Metaphors ought not be metamorphosed into literal claims … Neither … nor Einstein’s God of sorts (who refused to play dice) got in the way of their work.

    Oopsy, did someone just do what they said ought not be done?

    • SLC
      Posted April 8, 2011 at 2:18 pm | Permalink

      For what it’s worth, Einstein has been quoted as saying that he believed in Spinozas’ god and Richard Dawkins has said that he believes in Einsteins’ god.

  20. Ken Pidcock
    Posted April 8, 2011 at 8:50 am | Permalink

    The enjoyably funny part of all this is that Rees himself admits to being a non-believer, albeit one who sometimes goes to church and has a good time there.

    Know what I found enjoyably funny? Getting to read this fine example of malicious amusement right after reading Rabbit is the Question.

    (I find this so amusing, I must say. How could that which is the only path to meaning and which I have described in such a clear, lucid manner, possibly be nonsense?)

    • SLC
      Posted April 8, 2011 at 9:58 am | Permalink

      Does Prof. Rees, like George Washington, also decline to take communion?

      • Marella
        Posted April 8, 2011 at 4:45 pm | Permalink

        Interesting question.

  21. Posted April 8, 2011 at 9:29 am | Permalink

    “Metaphors ought not be metamorphosed into literal claims”
    Ok, let’s say the first chapters of Genesis are a (long) metaphor, and not the accounts of events. A metaphor of what? Of how a god created the world and its inhabitants.
    What’s the difference?

    • Marella
      Posted April 8, 2011 at 4:46 pm | Permalink

      I reckon it’s a metaphor for the invention of agriculture.

  22. Posted April 8, 2011 at 9:39 am | Permalink

    I left a comment on Dan Jones’s article. I’ll share it here, because it’s relevant.

    Again, I say to Coyne: “Show me the money!” – where is the evidence that the mere existence of Templeton, and the facts of its funding activities, have corrupted science in any sense?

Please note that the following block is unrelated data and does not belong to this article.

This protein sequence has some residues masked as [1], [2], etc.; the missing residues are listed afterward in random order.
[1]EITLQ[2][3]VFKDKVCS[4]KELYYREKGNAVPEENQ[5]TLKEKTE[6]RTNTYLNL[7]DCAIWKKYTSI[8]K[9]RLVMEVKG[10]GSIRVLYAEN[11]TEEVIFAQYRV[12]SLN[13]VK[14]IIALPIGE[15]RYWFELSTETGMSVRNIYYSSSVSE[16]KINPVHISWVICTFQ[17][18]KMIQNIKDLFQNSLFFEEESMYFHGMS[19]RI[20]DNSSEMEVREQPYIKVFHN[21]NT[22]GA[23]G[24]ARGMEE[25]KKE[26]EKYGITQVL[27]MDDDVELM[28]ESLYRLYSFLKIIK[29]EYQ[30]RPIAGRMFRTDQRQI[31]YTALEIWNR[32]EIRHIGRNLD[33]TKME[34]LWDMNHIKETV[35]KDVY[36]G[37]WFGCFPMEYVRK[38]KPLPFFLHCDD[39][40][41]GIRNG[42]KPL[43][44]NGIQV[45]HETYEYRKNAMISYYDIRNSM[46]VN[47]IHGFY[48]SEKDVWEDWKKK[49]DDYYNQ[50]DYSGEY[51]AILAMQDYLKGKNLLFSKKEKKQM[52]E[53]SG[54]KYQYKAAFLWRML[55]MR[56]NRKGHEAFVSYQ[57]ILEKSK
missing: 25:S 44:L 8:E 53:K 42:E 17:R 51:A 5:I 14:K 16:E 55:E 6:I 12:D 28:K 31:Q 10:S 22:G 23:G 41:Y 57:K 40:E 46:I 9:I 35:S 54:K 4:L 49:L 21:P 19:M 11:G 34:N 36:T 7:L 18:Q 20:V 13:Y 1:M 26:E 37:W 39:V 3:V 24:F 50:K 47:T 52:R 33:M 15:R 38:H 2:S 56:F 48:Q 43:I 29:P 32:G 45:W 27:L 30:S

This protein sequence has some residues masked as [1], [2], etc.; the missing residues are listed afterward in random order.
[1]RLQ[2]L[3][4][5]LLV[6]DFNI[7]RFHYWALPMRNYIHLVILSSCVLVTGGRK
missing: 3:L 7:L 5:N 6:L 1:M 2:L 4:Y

Take a good close look at Templeton-funded BioLogos, for a start. Or the Templeton-funded “Ian Ramsey Centre for Science and Religion,” which is “part of the Theology Faculty at the University of Oxford.” Or the Templeton-funded and created “Faraday Institute for Science and Religion” which is based at St Edmund’s College, Cambridge.

    Templeton money has done a lot to create a pretend “discipline” of “Science & Religion” (never Religion & Science, because that would give the game away) which in turn has done a lot to create new dogma about how compatible the two have been through history and still are today. Check out The Cambridge Companion to Science and Religion, edited by Peter Harrison, director of the aforementioned Ian Ramsey Centre. Harrison says in the intro that the book is about the compatability of the two and that incompatibility won’t even be addressed in the book, because that notion has been so thoroughly rejected.

    • Andrew B.
      Posted April 8, 2011 at 10:45 am | Permalink

      “Take a good close look at Templeton-funded BioLogos, for a start. Or the Templeton-funded “Ian Ramsey Centre for Science and Religion,” which is “part of the Theology Faculty at the University of Oxford.” Or the Templeton-funded and created “Faraday Institute for Science and Religion” which is based at St Edmund’s College, Cambridge.”

      So it’s a more expensive kind of sock-puppetry?

      • Posted April 8, 2011 at 11:27 am | Permalink

        Well spotted. Yes. This business of creating important-sounding organizations and “fellowships” within prestige universities is indeed a kind of sock-puppetry. The point is to make these Templeton creations sound purely academic and scholarly when they’re more like PR outfits that employ academics and scholars.

      • Posted April 8, 2011 at 1:49 pm | Permalink

        Wow. I think you win, as they say, the Internets!

  23. Posted April 8, 2011 at 9:53 am | Permalink

    You know…if Andrew Brown did write that editorial, I think it borders on ethical violation. He’s an interested party. He’s a Templeton Fellow. The editorial, being anonymous, naturally doesn’t make that full disclosure. If he did write it – well really.

    • Posted April 8, 2011 at 10:28 am | Permalink

      It does read like his other articles, doesn’t it?

      • Posted April 8, 2011 at 10:35 am | Permalink

        Yes…at least in terms of its take. The style is a bit more “editorial” than his usual style – as befits an unsigned editorial. I hope it’s not Andrew, because if it is, it’s truly sleazy.

    • Sili
      Posted April 9, 2011 at 2:58 pm | Permalink

      It shouldn’t be to hard to run the text through some analysis software to find how it compares with Brown’s style.

      Ask a forensic linguist.

  24. Josh
    Posted April 8, 2011 at 10:51 am | Permalink

    Prof. Coyne,

    In case you hadn’t heard, Martin Rees will be speaking near campus on Monday:

    https://news.uchicago.edu/article/2011/04/06/astronomer-royal-martin-rees-lecture-mysteries-universe-april-11